Notations: Uppercase and lowercase boldface letters are used for matrices and vectors, respectively. The superscript ‘ ∗’ denotes the conjugate transpose, superscript ‘T’ denotes the transpose, and superscript ‘ −1’ denotes the matrix/vector inverse. We will use \(\mathbb {E} \left [ \cdot \right ] \) for expectation, v e c(·) for matrix vectorization, t r[·] for the matrix trace, ⊗ for the Kronecker product, and I _{ N } for the N×N identity matrix.
2 System model

X _{ n }: Training signal matrix for the nth subcarrier (Q×M),

Y _{ n }: Received signal matrix for the nth subcarrier (P×M),

H _{ n }: MIMO channel matrix for the nth subcarrier (P×Q),

W _{ n }: Received noise matrix for the nth subcarrier (P×M).
where all elements of H _{ n } are uncorrelated, and all noise variables are independent, i.e., \(\mathbb {E} \left [ \mathbf {W}_{n} \mathbf {W}_{n}^{*} \right ] = \sigma ^{2} \mathbf {I}\). Aggregating the matrices for all subcarriers gives
3 Analysis on optimality conditions
In this section, the problem formulation for minimizing the LMMSE channel estimation errors in MIMOOFDM systems is presented first. Then, optimal conditions for the training signals are derived for an optimal training signal design.
3.1 Problem formulation
Our goal is to find the matrix X in the form of (5) that minimizes (10), subject to the total transmit energy constraint.
where E _{total} is the total transmit energy.
3.2 Optimality conditions
which directly follows from the fact that A A ^{−1}=I.
We first consider the diagonal parameters x in D and derive the following lemma.
Lemma 1.
where c is a constant.
Proof.
which holds for all diagonal elements in D without loss of generality. This completes the proof.
We then consider the offdiagonal parameters χ in D and derive the following lemma. Note that offdiagonal parameters are complex numbers. We split each parameter into two real parameters as χ=x+i y.
Lemma 2.
Proof.
which holds for all offdiagonal elements in D without loss of generality. This completes the proof.
4 Optimal training signal design
In this section, we provide an optimal training signal satisfying the optimality conditions derived in the previous section.
From (14) and (40), we finally reach the following theorem on the optimal training signal.
Theorem (Optimal training signal).

The energy of the training signal in each subcarrier is equal, i.e.,$$\begin{array}{*{20}l} \mathbf{tr} \left[ \mathbf{X}_{n} \mathbf{X}_{n}^{*} \right] = \frac{E_{\text{total}}}{N}, \quad \text{for} \quad n = 1,2, \ldots, N. \end{array} $$(41)

On each subcarrier, the training signals transmitted from the different antennas are orthogonal and of equal energy, i.e.,$$\begin{array}{*{20}l} \mathbf{X}_{n} \mathbf{X}_{n}^{*} = \frac{E_{\text{total}}}{NQ} \mathbf{I}, \quad \text{for} \quad n = 1,2, \ldots, N. \end{array} $$(42)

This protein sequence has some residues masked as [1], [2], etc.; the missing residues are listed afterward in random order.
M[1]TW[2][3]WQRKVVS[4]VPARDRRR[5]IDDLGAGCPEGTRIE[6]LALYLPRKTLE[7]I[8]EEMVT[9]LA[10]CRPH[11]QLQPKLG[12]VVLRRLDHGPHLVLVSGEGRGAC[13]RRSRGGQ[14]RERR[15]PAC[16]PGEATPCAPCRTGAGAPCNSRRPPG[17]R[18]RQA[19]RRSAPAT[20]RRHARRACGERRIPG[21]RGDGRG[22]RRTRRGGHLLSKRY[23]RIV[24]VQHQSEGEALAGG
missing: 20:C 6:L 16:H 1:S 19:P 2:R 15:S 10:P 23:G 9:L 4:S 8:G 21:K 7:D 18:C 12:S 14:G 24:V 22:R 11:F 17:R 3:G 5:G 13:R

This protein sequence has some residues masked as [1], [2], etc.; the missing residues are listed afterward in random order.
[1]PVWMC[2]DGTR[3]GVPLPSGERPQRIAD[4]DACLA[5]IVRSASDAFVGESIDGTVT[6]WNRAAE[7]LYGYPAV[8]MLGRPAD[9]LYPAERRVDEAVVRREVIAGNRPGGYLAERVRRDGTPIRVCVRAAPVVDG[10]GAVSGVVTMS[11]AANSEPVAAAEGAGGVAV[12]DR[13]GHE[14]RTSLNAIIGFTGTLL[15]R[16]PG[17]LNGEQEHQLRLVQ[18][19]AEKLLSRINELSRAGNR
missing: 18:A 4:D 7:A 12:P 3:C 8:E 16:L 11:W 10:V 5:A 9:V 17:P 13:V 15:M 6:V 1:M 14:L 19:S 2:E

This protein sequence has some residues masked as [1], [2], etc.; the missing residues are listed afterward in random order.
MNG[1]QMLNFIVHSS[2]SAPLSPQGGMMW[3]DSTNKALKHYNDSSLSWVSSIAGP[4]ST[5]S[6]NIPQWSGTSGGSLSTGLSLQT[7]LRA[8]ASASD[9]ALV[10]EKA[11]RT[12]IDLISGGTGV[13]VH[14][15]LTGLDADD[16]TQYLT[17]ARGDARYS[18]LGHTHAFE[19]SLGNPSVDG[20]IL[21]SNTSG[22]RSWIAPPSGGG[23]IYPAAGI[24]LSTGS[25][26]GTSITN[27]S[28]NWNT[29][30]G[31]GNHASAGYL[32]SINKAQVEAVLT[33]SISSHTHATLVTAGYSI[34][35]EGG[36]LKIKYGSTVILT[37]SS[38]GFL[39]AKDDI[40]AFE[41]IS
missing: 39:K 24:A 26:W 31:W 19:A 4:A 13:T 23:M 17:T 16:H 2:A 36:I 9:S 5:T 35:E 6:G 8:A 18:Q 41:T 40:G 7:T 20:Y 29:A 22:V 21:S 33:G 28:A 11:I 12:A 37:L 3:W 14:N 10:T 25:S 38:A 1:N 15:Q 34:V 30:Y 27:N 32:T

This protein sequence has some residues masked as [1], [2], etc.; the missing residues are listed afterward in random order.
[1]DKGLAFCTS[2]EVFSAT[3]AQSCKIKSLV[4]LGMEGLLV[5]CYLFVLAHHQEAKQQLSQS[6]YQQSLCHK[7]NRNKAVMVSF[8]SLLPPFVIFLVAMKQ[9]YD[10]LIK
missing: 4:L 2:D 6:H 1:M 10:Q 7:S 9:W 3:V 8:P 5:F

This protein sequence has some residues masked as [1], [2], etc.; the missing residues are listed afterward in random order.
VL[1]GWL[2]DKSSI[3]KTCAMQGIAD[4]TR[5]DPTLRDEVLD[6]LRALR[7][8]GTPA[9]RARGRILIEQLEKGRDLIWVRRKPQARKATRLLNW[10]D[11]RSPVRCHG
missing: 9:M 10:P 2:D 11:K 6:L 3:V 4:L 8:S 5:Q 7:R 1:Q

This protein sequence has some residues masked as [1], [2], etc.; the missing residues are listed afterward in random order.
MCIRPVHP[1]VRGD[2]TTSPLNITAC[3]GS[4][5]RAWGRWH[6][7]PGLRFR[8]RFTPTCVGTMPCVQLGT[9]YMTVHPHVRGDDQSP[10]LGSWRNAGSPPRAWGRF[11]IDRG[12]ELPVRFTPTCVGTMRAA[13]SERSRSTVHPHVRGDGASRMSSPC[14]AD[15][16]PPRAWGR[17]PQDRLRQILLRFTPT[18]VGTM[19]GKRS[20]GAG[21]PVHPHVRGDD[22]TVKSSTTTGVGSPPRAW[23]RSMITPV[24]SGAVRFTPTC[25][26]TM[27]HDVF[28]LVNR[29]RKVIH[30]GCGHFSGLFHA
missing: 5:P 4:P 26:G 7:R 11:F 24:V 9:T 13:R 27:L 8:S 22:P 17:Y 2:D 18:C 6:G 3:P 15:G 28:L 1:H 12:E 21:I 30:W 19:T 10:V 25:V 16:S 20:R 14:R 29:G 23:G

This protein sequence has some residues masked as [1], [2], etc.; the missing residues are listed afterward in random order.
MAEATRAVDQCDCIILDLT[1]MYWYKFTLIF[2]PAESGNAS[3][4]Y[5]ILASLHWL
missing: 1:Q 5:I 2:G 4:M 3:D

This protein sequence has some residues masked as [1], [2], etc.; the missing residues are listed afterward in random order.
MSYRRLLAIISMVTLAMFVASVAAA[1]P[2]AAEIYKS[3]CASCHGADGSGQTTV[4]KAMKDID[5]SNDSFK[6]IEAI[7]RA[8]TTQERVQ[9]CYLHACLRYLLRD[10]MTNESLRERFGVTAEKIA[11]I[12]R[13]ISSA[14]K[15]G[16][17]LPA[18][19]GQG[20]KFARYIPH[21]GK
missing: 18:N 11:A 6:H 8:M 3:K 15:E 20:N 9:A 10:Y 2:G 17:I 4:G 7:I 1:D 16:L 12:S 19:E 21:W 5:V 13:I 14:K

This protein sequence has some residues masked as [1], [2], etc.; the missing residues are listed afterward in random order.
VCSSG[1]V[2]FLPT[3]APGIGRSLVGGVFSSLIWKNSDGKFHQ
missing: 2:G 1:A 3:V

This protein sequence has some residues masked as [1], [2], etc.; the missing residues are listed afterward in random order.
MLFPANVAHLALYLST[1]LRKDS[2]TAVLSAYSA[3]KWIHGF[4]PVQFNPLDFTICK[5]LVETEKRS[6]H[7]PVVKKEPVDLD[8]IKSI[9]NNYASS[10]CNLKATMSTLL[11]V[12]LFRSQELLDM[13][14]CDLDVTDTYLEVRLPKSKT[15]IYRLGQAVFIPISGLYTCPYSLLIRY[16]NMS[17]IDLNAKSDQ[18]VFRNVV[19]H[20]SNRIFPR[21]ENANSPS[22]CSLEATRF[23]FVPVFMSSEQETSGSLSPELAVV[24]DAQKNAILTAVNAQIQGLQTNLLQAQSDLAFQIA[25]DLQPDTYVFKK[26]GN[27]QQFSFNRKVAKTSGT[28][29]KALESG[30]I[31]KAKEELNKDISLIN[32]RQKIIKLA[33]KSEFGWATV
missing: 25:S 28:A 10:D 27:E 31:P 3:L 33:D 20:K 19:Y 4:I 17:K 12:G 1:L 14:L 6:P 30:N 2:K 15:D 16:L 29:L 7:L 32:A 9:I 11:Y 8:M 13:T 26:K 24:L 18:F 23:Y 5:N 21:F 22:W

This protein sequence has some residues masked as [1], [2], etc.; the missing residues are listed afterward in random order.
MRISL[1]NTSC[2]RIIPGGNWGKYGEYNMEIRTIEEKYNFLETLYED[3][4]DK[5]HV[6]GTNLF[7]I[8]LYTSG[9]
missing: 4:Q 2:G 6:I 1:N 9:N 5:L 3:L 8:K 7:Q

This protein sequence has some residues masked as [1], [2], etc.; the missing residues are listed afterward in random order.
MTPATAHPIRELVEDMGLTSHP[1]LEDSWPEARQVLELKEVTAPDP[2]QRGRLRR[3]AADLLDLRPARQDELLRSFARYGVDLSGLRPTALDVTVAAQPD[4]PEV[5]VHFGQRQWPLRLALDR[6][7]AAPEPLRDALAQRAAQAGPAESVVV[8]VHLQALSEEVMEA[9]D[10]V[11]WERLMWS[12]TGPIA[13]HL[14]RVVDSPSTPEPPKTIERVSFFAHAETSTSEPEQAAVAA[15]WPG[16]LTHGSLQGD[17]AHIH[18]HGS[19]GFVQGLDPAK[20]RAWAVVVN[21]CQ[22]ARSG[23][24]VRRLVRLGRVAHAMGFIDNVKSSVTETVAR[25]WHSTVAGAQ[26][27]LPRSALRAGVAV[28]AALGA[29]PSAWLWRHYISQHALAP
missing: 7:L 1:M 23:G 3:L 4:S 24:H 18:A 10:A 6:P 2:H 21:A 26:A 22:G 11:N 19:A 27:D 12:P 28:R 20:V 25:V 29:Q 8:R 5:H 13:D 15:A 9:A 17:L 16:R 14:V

5 Examples of optimal training signals
In this section, we use the theorem revealed in the previous section as a design guideline and present two examples of optimal training signal implementations. These designs are practical owing to its simple structure. Note that optimal designs of training signals are not limited to the following cases.
5.1 Sequential transmission on antennas
5.2 Interlaced transmission on antennas
6 Simulation results
In this section, we verify the optimality of the training signals through extensive computer simulations. We consider a MIMOOFDM system where the number of TX antennas is Q=4, the number of RX antennas is P=4, the number of OFDM subcarriers is N=128, and the length of the cyclic prefix is 32. The number of OFDM symbols for a training signal is set to M=4. A wide sense stationary uncorrelated scattering (WSSUS) model is considered for a multipath channel [23]. A multipath intensity profile of an exponential distribution is used where the number of delay taps is L=128 and an exponentially decaying factor is α. Doppler frequency is assumed to be zero. The optimal training signal shown in Figure 1 is used in the simulations. Five nonoptimal training signals are also generated for performance comparisons. Unlike the optimal training signal that satisfies the conditions in (41) and (42), the nonoptimal training signals are created at random but they all satisfy the total transmit power E _{total}.
7 Conclusions
In this paper, optimality conditions are analytically derived and design guidelines for the optimal training signals are provided for LMMSE channel estimation for MIMOOFDM. On the basis of the analysis, we clearly reveal that the training signal that satisfies the following is optimal: (i) the energy of the training signal on each subcarrier is equal, and (ii) on each subcarrier, the training signals transmitted from the different antennas are orthogonal and of equal energy. Interestingly, the optimality conditions of training signals for LMMSE estimator in MIMOOFDM systems are basically in line with design principles known from singlecarrier MIMO systems; training signals across transmit antennas should be orthogonal and training signals should be equipowered. We mathematically prove that the simple generalization of the design principles with an additional dimension, i.e., multicarriers, still holds optimality. This work is important because the optimality conditions of training signals for LMMSE estimation in MIMOOFDM systems have been mathematically proved. Future research may include an extension of the results to more practical channel statistics, e.g., correlated channels and timevarying channels.
Declarations
Authors’ Affiliations